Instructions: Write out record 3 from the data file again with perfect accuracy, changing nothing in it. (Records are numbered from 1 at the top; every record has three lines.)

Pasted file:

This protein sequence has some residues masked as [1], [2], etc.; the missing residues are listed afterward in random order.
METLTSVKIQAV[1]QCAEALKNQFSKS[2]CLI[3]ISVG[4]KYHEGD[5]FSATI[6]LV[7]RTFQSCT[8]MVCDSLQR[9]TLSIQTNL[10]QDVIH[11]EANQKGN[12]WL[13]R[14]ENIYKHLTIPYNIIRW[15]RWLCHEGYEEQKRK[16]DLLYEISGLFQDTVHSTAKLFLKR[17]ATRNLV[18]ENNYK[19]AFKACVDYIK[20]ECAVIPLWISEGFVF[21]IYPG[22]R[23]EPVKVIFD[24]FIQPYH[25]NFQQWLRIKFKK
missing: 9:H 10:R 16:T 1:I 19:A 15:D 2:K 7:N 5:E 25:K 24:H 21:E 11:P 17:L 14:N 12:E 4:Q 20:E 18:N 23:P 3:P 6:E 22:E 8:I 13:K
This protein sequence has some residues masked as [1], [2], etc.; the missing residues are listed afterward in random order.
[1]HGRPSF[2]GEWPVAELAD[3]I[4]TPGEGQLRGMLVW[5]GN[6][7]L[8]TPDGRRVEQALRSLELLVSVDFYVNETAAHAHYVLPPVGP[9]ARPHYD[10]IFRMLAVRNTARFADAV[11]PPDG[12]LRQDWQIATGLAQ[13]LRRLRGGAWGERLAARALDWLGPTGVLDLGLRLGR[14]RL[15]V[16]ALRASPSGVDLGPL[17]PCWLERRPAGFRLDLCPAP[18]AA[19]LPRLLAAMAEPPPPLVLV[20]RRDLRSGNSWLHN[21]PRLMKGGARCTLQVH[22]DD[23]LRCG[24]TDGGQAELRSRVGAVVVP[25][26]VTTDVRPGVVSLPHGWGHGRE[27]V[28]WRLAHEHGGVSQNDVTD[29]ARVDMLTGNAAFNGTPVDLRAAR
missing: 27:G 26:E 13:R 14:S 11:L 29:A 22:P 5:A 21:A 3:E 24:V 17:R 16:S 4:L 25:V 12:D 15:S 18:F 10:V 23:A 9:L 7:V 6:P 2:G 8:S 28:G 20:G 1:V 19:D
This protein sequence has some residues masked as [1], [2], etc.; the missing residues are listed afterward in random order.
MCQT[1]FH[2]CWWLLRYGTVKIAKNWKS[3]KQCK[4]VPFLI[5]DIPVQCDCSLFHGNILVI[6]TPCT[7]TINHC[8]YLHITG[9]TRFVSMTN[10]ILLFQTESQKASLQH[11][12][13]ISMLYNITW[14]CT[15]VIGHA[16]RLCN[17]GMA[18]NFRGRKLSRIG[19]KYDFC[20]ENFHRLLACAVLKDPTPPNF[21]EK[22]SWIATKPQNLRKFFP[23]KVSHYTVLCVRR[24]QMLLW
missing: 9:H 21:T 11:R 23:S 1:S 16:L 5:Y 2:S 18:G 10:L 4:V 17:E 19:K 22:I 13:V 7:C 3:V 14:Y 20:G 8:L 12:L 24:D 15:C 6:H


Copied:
This protein sequence has some residues masked as [1], [2], etc.; the missing residues are listed afterward in random order.
MCQT[1]FH[2]CWWLLRYGTVKIAKNWKS[3]KQCK[4]VPFLI[5]DIPVQCDCSLFHGNILVI[6]TPCT[7]TINHC[8]YLHITG[9]TRFVSMTN[10]ILLFQTESQKASLQH[11][12][13]ISMLYNITW[14]CT[15]VIGHA[16]RLCN[17]GMA[18]NFRGRKLSRIG[19]KYDFC[20]ENFHRLLACAVLKDPTPPNF[21]EK[22]SWIATKPQNLRKFFP[23]KVSHYTVLCVRR[24]QMLLW
missing: 9:H 21:T 11:R 23:S 1:S 16:L 5:Y 2:S 18:G 10:L 4:V 17:E 19:K 22:I 13:V 7:C 3:V 14:Y 20:G 8:L 12:L 24:D 15:C 6:H